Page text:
In Battle for Iraqi City of Mosul, Civilians Are Paying the Price
After battling through Mosul’s eastern neighbourhoods in 2016, Iraq’s armed forces launched a renewed offensive to reclaim western Mosul from the extremist group Islamic State (ISIS) in February 2017. Announcing the military operation, Iraqi Prime Minister Haider al-Abadi said that “our mission will be to liberate the people before liberating the land”. However, in the first month of the operation, approximately 4,000 civilians were killed and 500,000 residents fled, according to a report issued by the Iraqi Observatory for Human Rights, which was based on testimonies collected from survivors, escapees and relatives of the victims.
Western Mosul’s narrow streets and more densely populated neighbourhoods added an additional challenge for the government troops attempting to advance.
Meanwhile, the Global Coalition to Counter ISIS, a US-led coalition formed in September 2014 under President Barack Obama, continued to carry out air strikes on western Mosul, and the civilian death toll continued to rise. Evidence gathered on the ground points to “an alarming pattern” of the strikes, which destroyed homes with the residents still inside, according to Donatella Rovera, Amnesty International’s senior crisis response adviser.
“The high civilian toll suggests that coalition forces leading the offensive in Mosul have failed to take adequate precautions to prevent civilian deaths, in flagrant violation of international humanitarian law,” she said, adding, “The fact that Iraqi authorities repeatedly advised civilians to remain at home instead of fleeing the area, indicates that coalition forces should have known that these strikes were likely to result in a significant numbers of civilian casualties.”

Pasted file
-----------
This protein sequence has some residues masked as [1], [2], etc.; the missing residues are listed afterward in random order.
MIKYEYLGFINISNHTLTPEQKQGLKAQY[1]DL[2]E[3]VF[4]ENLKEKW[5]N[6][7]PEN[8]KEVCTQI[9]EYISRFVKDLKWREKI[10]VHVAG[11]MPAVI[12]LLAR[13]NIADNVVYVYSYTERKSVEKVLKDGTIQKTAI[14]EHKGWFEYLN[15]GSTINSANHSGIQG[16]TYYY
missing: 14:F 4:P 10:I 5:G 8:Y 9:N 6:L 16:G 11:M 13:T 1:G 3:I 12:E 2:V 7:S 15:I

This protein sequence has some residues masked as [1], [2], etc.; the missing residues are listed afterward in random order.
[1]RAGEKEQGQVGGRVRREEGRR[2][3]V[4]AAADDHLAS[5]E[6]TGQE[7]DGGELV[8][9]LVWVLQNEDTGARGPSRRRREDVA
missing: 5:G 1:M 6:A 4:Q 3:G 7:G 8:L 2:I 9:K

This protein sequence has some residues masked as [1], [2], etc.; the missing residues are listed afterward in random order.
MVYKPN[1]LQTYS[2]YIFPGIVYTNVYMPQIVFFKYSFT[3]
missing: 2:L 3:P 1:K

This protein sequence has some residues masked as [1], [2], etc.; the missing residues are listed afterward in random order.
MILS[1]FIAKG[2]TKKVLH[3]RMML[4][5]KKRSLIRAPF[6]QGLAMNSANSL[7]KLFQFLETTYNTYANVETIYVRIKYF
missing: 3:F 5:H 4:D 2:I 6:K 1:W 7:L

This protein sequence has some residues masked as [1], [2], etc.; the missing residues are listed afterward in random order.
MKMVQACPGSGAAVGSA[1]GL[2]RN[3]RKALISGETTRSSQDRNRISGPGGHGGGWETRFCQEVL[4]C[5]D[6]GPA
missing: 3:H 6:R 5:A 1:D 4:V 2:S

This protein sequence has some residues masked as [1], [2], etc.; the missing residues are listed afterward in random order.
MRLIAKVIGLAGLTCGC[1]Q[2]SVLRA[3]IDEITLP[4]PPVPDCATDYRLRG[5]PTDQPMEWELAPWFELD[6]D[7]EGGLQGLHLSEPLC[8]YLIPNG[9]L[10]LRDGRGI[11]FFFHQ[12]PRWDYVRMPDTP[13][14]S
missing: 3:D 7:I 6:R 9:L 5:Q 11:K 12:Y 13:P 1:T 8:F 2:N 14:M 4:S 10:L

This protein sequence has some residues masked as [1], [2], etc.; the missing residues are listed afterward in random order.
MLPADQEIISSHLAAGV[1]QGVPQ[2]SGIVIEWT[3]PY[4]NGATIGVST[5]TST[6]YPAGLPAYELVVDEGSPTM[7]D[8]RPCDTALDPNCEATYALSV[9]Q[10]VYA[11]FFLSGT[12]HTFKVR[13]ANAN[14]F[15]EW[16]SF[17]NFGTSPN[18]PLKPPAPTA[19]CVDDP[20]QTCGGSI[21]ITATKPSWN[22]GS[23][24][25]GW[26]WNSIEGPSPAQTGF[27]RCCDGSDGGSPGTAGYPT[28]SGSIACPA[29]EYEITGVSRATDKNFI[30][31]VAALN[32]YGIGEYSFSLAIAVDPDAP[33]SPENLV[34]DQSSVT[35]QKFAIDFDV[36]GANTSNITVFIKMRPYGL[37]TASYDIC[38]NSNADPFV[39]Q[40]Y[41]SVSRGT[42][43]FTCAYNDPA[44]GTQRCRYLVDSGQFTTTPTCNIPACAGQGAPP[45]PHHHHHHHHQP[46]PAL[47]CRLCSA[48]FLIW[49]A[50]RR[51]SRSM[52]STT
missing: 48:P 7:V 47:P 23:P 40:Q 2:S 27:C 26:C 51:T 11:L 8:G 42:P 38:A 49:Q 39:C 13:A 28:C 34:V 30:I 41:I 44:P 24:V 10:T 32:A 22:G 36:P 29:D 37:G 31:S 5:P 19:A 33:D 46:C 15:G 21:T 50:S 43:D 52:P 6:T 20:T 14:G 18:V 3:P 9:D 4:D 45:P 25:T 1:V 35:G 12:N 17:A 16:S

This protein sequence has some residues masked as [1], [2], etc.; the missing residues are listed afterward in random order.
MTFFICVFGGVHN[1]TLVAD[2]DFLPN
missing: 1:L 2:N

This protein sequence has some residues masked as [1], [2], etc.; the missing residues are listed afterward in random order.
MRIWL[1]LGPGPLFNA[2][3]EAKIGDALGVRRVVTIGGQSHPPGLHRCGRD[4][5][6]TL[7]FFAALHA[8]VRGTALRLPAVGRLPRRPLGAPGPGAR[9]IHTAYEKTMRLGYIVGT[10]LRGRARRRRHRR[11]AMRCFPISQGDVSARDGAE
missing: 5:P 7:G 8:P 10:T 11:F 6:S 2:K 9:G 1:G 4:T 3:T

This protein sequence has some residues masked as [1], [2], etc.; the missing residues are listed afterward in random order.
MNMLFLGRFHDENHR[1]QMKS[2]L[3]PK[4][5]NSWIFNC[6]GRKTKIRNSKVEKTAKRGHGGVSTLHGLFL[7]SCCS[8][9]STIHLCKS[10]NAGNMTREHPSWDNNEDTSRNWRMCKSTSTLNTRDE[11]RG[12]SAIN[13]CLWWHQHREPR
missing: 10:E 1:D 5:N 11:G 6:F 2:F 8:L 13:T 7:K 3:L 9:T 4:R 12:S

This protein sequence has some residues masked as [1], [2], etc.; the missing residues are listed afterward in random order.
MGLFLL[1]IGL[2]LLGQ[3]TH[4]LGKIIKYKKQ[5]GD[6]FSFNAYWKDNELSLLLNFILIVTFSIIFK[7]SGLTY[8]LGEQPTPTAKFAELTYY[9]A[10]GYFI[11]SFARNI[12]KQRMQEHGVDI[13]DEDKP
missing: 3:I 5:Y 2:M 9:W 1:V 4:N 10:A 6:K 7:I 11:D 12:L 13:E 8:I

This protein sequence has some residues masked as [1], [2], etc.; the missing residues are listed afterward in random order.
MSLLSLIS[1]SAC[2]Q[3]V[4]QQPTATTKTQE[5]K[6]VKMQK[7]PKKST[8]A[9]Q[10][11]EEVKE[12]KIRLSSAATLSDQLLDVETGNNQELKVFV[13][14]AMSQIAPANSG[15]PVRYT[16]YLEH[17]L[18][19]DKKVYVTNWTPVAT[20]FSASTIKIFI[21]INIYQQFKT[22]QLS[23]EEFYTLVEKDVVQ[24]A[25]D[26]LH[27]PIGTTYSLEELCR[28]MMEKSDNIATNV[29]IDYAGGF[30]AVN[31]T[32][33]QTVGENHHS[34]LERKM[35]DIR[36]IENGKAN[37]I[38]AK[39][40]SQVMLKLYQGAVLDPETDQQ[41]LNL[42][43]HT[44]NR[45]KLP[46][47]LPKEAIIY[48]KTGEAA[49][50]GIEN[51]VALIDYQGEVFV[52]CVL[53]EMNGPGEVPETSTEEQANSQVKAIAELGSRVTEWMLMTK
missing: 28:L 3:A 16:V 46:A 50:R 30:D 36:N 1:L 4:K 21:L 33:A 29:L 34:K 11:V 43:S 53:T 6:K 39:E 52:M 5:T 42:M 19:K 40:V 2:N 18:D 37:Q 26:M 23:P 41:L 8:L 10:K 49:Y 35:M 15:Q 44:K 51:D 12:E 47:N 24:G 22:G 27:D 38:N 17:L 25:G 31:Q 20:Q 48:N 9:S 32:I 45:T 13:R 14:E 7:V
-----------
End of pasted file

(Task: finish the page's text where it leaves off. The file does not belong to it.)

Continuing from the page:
The fighting intensified between 17 and 25 March, 2017 when a series of coalition air strikes were carried out. The exact number of civilian casualties is disputed. However, all the figures released indicate that dozens, if not hundreds, of people were killed.
In one strike, several houses were demolished in the al-Jadidah neighbourhood. Captain Leith Sattar, of the First Civil Defence that was called to the scene, issued a statement saying that “the number of deaths had reached 511 so far, but we do not know where we will find other victims, because the shelling threw some of them hundreds of metres away, while the bodies of other victims were Blown to pieces.” Sattar added that 187 children under the age of 15 were among the dead. Iraqi officials later announced that the final civilian death toll was 300.
Almost immediately, the parties involved began to distance themselves from the atrocities and traded accusations about who was responsible. US forces confirmed that they were in the area at the time of the incident and promised to investigate. In an audio briefing from Baghdad to the Pentagon, Lieutenant General Stephen Townsend, the top US commander in Iraq, told reporters that there was “a fair chance” that a coalition air strike played a role in the deaths.